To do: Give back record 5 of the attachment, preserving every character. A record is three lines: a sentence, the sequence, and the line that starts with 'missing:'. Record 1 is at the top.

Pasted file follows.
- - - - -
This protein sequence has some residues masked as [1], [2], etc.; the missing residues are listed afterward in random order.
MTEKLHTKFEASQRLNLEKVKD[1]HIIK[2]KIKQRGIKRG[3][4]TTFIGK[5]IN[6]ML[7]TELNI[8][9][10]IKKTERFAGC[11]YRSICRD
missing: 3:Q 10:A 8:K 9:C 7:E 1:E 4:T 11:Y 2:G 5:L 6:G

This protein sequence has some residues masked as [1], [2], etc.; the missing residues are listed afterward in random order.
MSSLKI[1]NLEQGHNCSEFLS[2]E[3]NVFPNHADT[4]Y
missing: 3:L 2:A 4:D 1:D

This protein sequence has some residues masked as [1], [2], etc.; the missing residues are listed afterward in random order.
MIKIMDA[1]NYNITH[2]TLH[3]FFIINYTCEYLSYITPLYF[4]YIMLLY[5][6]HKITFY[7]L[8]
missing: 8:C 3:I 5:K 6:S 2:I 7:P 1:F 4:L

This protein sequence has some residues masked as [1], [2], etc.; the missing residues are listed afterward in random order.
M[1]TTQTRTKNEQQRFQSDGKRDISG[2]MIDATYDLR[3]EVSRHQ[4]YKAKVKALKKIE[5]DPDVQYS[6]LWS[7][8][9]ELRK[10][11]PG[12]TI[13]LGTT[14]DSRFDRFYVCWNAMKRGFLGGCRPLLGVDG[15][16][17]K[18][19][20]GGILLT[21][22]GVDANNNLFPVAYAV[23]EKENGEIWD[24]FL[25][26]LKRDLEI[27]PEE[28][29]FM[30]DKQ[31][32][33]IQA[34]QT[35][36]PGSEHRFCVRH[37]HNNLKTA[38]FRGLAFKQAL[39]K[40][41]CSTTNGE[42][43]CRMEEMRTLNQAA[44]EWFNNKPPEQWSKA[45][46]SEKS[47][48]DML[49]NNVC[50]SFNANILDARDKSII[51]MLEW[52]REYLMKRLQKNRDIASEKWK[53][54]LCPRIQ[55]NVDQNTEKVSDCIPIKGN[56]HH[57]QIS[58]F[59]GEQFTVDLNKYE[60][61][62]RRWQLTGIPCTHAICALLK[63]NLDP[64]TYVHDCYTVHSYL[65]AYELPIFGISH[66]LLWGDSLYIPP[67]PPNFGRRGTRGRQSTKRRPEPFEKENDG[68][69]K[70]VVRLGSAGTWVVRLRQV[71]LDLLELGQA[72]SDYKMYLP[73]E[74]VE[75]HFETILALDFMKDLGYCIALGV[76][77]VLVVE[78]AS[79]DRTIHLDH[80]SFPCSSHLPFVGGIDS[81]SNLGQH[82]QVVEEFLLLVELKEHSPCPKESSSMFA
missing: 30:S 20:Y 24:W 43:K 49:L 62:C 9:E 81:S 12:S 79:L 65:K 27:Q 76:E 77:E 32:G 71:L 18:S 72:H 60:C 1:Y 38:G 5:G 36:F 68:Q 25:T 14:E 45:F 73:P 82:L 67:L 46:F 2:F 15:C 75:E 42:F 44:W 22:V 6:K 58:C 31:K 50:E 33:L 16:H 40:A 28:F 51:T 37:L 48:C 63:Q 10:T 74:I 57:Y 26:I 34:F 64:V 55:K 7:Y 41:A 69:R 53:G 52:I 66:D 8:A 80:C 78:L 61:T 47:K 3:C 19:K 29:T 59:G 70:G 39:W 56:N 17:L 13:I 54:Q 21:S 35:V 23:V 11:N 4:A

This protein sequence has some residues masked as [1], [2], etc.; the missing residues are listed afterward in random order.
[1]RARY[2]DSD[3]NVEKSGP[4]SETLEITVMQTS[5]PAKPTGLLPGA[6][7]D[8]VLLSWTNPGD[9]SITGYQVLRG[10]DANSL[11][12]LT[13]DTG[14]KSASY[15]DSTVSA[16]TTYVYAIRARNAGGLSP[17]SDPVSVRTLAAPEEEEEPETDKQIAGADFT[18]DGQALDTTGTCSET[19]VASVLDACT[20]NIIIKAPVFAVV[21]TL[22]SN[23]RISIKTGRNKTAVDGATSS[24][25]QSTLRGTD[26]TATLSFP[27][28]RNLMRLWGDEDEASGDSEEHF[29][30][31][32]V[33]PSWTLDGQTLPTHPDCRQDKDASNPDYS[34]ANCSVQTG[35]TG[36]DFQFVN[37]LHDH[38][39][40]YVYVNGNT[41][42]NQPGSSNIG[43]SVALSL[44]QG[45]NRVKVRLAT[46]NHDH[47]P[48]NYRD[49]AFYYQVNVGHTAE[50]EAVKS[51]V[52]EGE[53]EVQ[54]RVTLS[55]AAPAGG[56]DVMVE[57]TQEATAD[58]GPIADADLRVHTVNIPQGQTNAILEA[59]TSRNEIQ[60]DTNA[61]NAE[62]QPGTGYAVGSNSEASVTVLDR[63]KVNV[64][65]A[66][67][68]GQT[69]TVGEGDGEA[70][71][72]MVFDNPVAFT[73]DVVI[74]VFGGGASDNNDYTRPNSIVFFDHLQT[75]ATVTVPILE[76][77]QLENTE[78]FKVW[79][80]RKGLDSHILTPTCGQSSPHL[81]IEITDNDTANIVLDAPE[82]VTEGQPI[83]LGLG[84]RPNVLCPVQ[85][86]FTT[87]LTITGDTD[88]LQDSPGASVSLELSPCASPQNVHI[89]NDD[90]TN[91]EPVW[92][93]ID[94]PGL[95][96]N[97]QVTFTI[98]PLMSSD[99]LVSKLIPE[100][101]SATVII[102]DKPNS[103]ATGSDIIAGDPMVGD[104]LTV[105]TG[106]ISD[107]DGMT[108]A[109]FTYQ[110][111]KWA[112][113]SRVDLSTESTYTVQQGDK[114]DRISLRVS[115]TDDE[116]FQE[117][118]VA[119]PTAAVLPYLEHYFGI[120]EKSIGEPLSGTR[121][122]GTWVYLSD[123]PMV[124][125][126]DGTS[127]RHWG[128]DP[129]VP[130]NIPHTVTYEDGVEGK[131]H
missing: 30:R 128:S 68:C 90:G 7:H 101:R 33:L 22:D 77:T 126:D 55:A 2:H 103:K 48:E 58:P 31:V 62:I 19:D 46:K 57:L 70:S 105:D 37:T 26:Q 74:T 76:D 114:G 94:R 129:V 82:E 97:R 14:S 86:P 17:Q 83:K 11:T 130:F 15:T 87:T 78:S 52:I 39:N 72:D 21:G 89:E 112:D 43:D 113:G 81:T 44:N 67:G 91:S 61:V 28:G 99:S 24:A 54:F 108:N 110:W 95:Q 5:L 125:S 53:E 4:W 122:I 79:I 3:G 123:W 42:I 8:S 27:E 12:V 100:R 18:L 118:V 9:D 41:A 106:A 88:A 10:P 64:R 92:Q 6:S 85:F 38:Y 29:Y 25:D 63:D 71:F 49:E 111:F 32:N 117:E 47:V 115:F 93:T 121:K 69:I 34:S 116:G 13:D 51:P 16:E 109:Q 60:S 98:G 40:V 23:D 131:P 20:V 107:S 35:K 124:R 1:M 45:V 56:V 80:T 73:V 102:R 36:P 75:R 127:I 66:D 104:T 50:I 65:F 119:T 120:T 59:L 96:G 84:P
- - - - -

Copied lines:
This protein sequence has some residues masked as [1], [2], etc.; the missing residues are listed afterward in random order.
[1]RARY[2]DSD[3]NVEKSGP[4]SETLEITVMQTS[5]PAKPTGLLPGA[6][7]D[8]VLLSWTNPGD[9]SITGYQVLRG[10]DANSL[11][12]LT[13]DTG[14]KSASY[15]DSTVSA[16]TTYVYAIRARNAGGLSP[17]SDPVSVRTLAAPEEEEEPETDKQIAGADFT[18]DGQALDTTGTCSET[19]VASVLDACT[20]NIIIKAPVFAVV[21]TL[22]SN[23]RISIKTGRNKTAVDGATSS[24][25]QSTLRGTD[26]TATLSFP[27][28]RNLMRLWGDEDEASGDSEEHF[29][30][31][32]V[33]PSWTLDGQTLPTHPDCRQDKDASNPDYS[34]ANCSVQTG[35]TG[36]DFQFVN[37]LHDH[38][39][40]YVYVNGNT[41][42]NQPGSSNIG[43]SVALSL[44]QG[45]NRVKVRLAT[46]NHDH[47]P[48]NYRD[49]AFYYQVNVGHTAE[50]EAVKS[51]V[52]EGE[53]EVQ[54]RVTLS[55]AAPAGG[56]DVMVE[57]TQEATAD[58]GPIADADLRVHTVNIPQGQTNAILEA[59]TSRNEIQ[60]DTNA[61]NAE[62]QPGTGYAVGSNSEASVTVLDR[63]KVNV[64][65]A[66][67][68]GQT[69]TVGEGDGEA[70][71][72]MVFDNPVAFT[73]DVVI[74]VFGGGASDNNDYTRPNSIVFFDHLQT[75]ATVTVPILE[76][77]QLENTE[78]FKVW[79][80]RKGLDSHILTPTCGQSSPHL[81]IEITDNDTANIVLDAPE[82]VTEGQPI[83]LGLG[84]RPNVLCPVQ[85][86]FTT[87]LTITGDTD[88]LQDSPGASVSLELSPCASPQNVHI[89]NDD[90]TN[91]EPVW[92][93]ID[94]PGL[95][96]N[97]QVTFTI[98]PLMSSD[99]LVSKLIPE[100][101]SATVII[102]DKPNS[103]ATGSDIIAGDPMVGD[104]LTV[105]TG[106]ISD[107]DGMT[108]A[109]FTYQ[110][111]KWA[112][113]SRVDLSTESTYTVQQGDK[114]DRISLRVS[115]TDDE[116]FQE[117][118]VA[119]PTAAVLPYLEHYFGI[120]EKSIGEPLSGTR[121][122]GTWVYLSD[123]PMV[124][125][126]DGTS[127]RHWG[128]DP[129]VP[130]NIPHTVTYEDGVEGK[131]H
missing: 30:R 128:S 68:C 90:G 7:H 101:R 33:L 22:D 77:T 126:D 55:A 2:H 103:K 48:E 58:P 31:V 62:I 19:D 46:K 57:L 70:S 105:D 37:T 26:Q 74:T 76:D 114:G 94:R 129:V 82:E 97:R 14:S 86:P 17:Q 83:K 11:T 130:F 15:T 87:T 78:S 52:I 39:N 72:D 21:G 89:E 112:D 43:D 113:G 81:T 44:N 67:G 91:S 61:V 28:G 99:S 24:A 54:F 108:N 110:W 95:Q 5:L 125:S 53:E 4:W 122:I 79:I 3:G 123:W 42:I 8:S 27:E 12:V 100:R 18:L 118:V 9:D 41:A 106:A 88:A 10:P 64:R 92:Q 6:S 85:F 38:Y 29:Y 25:D 63:D 71:F 49:E 111:F 32:N 117:E 47:V 115:F 93:T 121:K 69:I 34:S 116:G 13:D 51:P 16:E 109:Q 60:S 98:G 40:V 23:D 131:P 20:V 107:S 35:K 124:R 1:M 45:V 56:V 80:T 73:V 102:R 36:P 75:R 127:I 66:D 104:T 50:I 65:F 119:T 120:T 59:L 96:G 84:P